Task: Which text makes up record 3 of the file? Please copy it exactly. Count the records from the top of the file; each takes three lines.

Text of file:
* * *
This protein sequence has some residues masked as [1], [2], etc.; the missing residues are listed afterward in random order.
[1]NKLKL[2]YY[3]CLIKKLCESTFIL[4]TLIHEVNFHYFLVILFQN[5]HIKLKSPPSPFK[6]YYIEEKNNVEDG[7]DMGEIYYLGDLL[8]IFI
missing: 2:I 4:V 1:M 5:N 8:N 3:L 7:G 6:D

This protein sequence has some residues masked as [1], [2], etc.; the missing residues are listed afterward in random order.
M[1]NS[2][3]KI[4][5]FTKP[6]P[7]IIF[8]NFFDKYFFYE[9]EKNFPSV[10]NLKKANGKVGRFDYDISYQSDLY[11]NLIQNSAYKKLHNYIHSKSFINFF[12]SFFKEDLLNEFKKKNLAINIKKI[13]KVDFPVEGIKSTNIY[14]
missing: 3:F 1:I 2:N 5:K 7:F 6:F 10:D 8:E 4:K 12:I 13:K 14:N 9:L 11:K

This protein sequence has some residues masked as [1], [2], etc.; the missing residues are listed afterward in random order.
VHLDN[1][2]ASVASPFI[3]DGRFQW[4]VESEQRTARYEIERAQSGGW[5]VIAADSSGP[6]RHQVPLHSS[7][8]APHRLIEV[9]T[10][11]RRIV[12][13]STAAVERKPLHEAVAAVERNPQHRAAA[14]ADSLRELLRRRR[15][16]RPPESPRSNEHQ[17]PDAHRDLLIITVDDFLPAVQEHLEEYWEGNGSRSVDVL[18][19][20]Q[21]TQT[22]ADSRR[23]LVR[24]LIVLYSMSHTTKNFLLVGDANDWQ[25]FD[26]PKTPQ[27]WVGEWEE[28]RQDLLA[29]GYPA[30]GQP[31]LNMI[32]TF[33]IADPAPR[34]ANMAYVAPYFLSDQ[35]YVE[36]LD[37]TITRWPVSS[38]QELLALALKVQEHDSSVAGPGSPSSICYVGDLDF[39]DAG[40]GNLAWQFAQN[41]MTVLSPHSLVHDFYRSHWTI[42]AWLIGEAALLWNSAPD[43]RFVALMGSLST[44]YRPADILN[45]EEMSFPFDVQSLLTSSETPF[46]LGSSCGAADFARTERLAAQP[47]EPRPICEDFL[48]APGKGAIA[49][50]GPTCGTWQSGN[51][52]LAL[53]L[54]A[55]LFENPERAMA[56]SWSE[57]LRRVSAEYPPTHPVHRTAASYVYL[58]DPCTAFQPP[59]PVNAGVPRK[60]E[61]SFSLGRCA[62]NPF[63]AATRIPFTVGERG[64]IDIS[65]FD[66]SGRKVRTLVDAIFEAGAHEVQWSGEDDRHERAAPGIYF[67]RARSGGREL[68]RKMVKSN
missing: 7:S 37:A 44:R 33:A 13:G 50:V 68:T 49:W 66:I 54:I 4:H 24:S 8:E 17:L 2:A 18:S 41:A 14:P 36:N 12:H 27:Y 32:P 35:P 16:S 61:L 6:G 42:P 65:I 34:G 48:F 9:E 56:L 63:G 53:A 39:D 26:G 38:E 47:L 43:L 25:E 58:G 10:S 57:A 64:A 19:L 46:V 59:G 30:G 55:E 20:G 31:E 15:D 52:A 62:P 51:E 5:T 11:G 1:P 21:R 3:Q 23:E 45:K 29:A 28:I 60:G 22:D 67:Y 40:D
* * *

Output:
This protein sequence has some residues masked as [1], [2], etc.; the missing residues are listed afterward in random order.
VHLDN[1][2]ASVASPFI[3]DGRFQW[4]VESEQRTARYEIERAQSGGW[5]VIAADSSGP[6]RHQVPLHSS[7][8]APHRLIEV[9]T[10][11]RRIV[12][13]STAAVERKPLHEAVAAVERNPQHRAAA[14]ADSLRELLRRRR[15][16]RPPESPRSNEHQ[17]PDAHRDLLIITVDDFLPAVQEHLEEYWEGNGSRSVDVL[18][19][20]Q[21]TQT[22]ADSRR[23]LVR[24]LIVLYSMSHTTKNFLLVGDANDWQ[25]FD[26]PKTPQ[27]WVGEWEE[28]RQDLLA[29]GYPA[30]GQP[31]LNMI[32]TF[33]IADPAPR[34]ANMAYVAPYFLSDQ[35]YVE[36]LD[37]TITRWPVSS[38]QELLALALKVQEHDSSVAGPGSPSSICYVGDLDF[39]DAG[40]GNLAWQFAQN[41]MTVLSPHSLVHDFYRSHWTI[42]AWLIGEAALLWNSAPD[43]RFVALMGSLST[44]YRPADILN[45]EEMSFPFDVQSLLTSSETPF[46]LGSSCGAADFARTERLAAQP[47]EPRPICEDFL[48]APGKGAIA[49][50]GPTCGTWQSGN[51][52]LAL[53]L[54]A[55]LFENPERAMA[56]SWSE[57]LRRVSAEYPPTHPVHRTAASYVYL[58]DPCTAFQPP[59]PVNAGVPRK[60]E[61]SFSLGRCA[62]NPF[63]AATRIPFTVGERG[64]IDIS[65]FD[66]SGRKVRTLVDAIFEAGAHEVQWSGEDDRHERAAPGIYF[67]RARSGGREL[68]RKMVKSN
missing: 7:S 37:A 44:R 33:A 13:G 50:V 68:T 49:W 66:I 54:I 4:H 24:S 8:E 17:L 2:A 18:S 41:A 14:P 36:N 12:H 27:Y 32:P 35:P 16:S 61:L 6:G 42:P 65:I 34:G 48:F 9:E 56:L 63:G 53:A 39:D 26:G 38:E 47:L 43:L 25:E 58:G 10:S 57:A 64:A 19:L 46:V 59:G 30:G 55:E 20:G 31:E 15:D 52:A 62:P 51:E 5:T 11:G 1:P 21:R 3:Q 23:E 45:K 29:A 28:I 60:G 22:D 67:Y 40:D